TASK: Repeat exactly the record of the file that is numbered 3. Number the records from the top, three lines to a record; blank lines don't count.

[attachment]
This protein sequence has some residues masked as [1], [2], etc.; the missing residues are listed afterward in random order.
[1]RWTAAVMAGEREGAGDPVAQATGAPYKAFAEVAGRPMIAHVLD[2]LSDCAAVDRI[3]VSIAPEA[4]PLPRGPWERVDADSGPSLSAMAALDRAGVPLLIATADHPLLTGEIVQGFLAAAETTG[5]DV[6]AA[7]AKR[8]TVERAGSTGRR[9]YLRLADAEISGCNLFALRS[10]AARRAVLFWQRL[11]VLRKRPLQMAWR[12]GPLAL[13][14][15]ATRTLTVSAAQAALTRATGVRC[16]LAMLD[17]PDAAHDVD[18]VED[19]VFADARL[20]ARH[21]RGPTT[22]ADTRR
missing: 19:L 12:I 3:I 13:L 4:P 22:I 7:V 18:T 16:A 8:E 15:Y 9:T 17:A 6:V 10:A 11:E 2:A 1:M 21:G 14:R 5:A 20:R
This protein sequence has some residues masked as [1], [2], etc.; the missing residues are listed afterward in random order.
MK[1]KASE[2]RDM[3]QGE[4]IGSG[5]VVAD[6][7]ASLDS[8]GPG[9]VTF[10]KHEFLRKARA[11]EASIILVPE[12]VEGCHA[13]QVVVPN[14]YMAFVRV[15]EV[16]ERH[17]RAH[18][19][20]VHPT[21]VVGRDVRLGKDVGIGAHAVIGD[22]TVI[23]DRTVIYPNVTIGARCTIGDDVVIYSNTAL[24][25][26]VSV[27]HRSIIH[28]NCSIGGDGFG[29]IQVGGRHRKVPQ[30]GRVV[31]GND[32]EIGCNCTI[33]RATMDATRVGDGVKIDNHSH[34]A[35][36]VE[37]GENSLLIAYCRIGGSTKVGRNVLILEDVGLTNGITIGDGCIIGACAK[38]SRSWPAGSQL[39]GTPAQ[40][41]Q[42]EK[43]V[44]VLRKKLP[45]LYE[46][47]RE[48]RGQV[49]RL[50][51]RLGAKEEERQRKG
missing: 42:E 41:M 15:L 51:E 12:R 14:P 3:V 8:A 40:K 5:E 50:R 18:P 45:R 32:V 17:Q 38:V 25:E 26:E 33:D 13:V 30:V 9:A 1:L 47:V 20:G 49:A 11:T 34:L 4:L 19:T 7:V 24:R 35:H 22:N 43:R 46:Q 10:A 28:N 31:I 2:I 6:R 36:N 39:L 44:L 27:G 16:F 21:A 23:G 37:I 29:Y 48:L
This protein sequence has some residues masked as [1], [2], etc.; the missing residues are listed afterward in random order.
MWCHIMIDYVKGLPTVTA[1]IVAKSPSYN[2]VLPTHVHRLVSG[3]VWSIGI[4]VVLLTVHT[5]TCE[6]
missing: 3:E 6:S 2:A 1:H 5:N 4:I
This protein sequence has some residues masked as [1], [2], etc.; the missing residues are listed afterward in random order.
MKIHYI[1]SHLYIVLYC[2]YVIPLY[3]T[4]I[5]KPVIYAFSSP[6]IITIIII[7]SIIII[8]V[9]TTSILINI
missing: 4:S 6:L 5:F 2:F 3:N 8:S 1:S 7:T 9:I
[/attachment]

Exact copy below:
This protein sequence has some residues masked as [1], [2], etc.; the missing residues are listed afterward in random order.
MWCHIMIDYVKGLPTVTA[1]IVAKSPSYN[2]VLPTHVHRLVSG[3]VWSIGI[4]VVLLTVHT[5]TCE[6]
missing: 3:E 6:S 2:A 1:H 5:N 4:I